End of the Road for Corrupt Kenya Public Officers


By Kenya Confidential Corruption Awareness Editor, Nairobi – May 8, 2020

Simply put, the Supreme Court said theft of public funds does not warrant wasting more public resources listening to thieves on matters clearly prohibited by the Constitution involving Public officers

Kenya’s judiciary has finally joined the War on Corruption spelling doom to overnight millionaires and billionaires who cannot account for their wealth.

Henceforth, the corrupt who cannot explain the source of their wealth will no longer hide behind the right to property or hide in courts, the Supreme Court declared this week.

By slaming the door shut on the ugly face of Stanley Amuti, a man who could not explain his wealth, the Supreme Court set the bar high and made it clear in future, it won’t entertain cases already determined by the Court of Appeal – a major blow to those with riches acquired through dubious means.

The Supreme Court verdict is a big victory to the war against corruption and the self-effaced millionaires with various cases in court can see darkness at noon. In what is emerging as Kenya’s jurisprudence on insatiable greed, the Court of Appeal had previously described unexplained assets as “tainted property” and that such property can only be categorised as “unlawfully acquired” – previously one of the biggest victories in the war against graft.

The other two bastions of corruption now remaining aloof are the legal profession and the banking industry who play a pivotal role in concealing the proceeds of graft and transship it to off-shore accounts in billions. Penalties introduced by the Central Bank of Kenya on errant banks are not deterrent enough.

Now that the Supreme Court has pronounced itself on the matter, it places the High Court and Court of Appeal handling corruption cases under public scrutiny on decisions they make on crooks who have to explain their source of wealth or they lose it.

While ruling on a case involving little-known billionaire Amuti, a former finance manager at the National Water Conservation and Pipeline Corporation, the Supreme Court ruled that the matter was not of public interest and does not raise constitutional issues; and as such the highest court had no jurisdiction to hear it.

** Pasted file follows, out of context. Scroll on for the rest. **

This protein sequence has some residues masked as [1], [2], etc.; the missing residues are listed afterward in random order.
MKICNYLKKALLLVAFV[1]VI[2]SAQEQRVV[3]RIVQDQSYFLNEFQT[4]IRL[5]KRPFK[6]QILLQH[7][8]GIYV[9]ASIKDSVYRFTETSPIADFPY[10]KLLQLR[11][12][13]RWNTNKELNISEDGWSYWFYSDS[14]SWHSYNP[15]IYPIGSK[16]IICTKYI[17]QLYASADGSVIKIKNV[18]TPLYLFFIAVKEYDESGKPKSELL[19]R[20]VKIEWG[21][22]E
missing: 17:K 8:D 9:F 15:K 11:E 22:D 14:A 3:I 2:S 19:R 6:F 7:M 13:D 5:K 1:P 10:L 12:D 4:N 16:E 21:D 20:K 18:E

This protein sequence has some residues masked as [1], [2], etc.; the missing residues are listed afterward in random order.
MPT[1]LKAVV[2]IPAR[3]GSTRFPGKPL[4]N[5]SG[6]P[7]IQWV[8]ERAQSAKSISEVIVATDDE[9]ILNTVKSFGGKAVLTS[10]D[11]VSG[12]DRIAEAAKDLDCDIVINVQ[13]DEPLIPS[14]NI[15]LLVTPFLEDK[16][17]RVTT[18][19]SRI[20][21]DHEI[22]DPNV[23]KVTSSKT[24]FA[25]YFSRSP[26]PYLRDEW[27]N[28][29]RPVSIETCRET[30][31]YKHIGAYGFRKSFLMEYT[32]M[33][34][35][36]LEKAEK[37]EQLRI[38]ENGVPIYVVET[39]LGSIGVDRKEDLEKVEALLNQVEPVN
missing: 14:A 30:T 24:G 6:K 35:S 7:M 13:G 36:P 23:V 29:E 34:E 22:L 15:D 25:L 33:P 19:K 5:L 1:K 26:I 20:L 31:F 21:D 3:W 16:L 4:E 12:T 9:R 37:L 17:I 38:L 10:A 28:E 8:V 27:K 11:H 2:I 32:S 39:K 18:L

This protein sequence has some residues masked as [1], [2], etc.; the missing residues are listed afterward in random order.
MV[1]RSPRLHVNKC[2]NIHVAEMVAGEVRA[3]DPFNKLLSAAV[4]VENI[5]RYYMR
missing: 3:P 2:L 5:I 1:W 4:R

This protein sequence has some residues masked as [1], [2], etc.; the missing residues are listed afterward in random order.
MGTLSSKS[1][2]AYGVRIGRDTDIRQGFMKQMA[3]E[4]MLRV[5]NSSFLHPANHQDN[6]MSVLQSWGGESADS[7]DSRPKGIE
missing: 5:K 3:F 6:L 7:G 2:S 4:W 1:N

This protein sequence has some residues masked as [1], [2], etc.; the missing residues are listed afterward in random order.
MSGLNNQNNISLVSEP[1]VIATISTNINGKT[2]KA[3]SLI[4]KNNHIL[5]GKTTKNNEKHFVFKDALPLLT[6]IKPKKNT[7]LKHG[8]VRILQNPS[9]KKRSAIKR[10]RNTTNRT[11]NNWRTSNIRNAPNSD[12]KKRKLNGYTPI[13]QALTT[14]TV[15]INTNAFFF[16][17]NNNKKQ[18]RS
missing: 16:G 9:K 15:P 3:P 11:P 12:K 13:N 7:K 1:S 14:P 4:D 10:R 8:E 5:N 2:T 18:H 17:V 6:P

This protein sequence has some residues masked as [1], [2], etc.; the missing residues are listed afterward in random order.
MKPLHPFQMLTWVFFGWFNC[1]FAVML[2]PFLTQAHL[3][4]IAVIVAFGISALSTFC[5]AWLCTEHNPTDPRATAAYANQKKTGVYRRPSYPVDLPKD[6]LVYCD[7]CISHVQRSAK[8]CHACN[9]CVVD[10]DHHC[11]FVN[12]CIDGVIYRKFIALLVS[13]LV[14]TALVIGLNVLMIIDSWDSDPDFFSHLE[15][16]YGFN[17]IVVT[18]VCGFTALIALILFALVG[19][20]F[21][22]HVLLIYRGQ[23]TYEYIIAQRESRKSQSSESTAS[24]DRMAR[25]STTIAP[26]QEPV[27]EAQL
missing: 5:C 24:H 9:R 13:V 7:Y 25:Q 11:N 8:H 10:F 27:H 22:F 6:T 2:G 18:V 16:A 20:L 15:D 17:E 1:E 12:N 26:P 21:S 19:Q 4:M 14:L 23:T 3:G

Simply put, the Supreme Court said theft of public funds does not warrant wasting more public resources listening to thieves on matters clearly prohibited by the Constitution involving Public officers.

The Supreme Court now says that it will not listen to such cases “as a matter of right” under Article 163 (4) (a) and that those who cannot explain the source of their wealth cannot rush to be heard at that level.

Where the case to be appealed against has nothing or little to do with the interpretation or application of the Constitution, it cannot support a further appeal to the Supreme Court under the provisions of Article 163 (4)(a), the Supreme Court ruled.

Amuti built a multi-million estate within a few years, but when he was taken to court by the Ethics and Anti-Corruption Commission (EACC), he could not explain where he got the money.  The anti-graft agency had objected to Amuti’s appeal at the Supreme Court Appeal 21 of 2019.

Assets Recovery Agency director Muthoni Kimani given a free hand to recover corruption proceeds corrupt thieves cannot account for

With that door closed, the ruling now means that cases involving forfeiture of property will be terminating at the Court of Appeal and may take less time. It also means that the constitutional right to property and land grabbers cannot be invoked in such cases and that leaves those with similar cases in a limbo with no constitutional haven to hide in.

Amuti, who had built a huge empire, had been ordered to surrender only Ksh 41 million to the government after failing to explain its source. The case, before the Court of Appeal had placed the burden of explaining the source of wealth on the accused. “The theme in evidentiary burden in relation to unexplained assets is prove it or lose it,” the judges had said.